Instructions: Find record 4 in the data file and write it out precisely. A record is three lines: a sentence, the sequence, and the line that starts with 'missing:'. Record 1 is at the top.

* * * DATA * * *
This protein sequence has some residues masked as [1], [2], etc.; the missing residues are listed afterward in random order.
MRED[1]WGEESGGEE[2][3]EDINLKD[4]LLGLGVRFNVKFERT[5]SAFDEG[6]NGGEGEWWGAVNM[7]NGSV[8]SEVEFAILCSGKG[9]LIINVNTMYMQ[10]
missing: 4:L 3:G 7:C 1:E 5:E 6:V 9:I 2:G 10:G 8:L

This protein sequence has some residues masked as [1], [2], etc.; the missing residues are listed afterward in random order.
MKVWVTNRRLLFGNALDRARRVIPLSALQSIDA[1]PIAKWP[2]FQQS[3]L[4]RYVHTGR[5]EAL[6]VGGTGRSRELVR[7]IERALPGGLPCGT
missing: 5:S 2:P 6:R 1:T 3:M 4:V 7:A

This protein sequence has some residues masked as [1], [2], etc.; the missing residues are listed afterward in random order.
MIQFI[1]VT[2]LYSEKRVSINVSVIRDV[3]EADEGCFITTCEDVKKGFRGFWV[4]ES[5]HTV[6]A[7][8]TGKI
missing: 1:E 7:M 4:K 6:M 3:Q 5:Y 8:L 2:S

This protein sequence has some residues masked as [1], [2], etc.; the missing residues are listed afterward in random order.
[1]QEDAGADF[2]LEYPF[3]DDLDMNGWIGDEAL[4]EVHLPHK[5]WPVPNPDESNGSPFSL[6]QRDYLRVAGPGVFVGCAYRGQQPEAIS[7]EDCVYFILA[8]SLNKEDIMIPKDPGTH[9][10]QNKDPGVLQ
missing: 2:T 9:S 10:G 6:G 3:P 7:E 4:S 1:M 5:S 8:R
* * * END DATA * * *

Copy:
This protein sequence has some residues masked as [1], [2], etc.; the missing residues are listed afterward in random order.
[1]QEDAGADF[2]LEYPF[3]DDLDMNGWIGDEAL[4]EVHLPHK[5]WPVPNPDESNGSPFSL[6]QRDYLRVAGPGVFVGCAYRGQQPEAIS[7]EDCVYFILA[8]SLNKEDIMIPKDPGTH[9][10]QNKDPGVLQ
missing: 2:T 9:S 10:G 6:G 3:P 7:E 4:S 1:M 5:S 8:R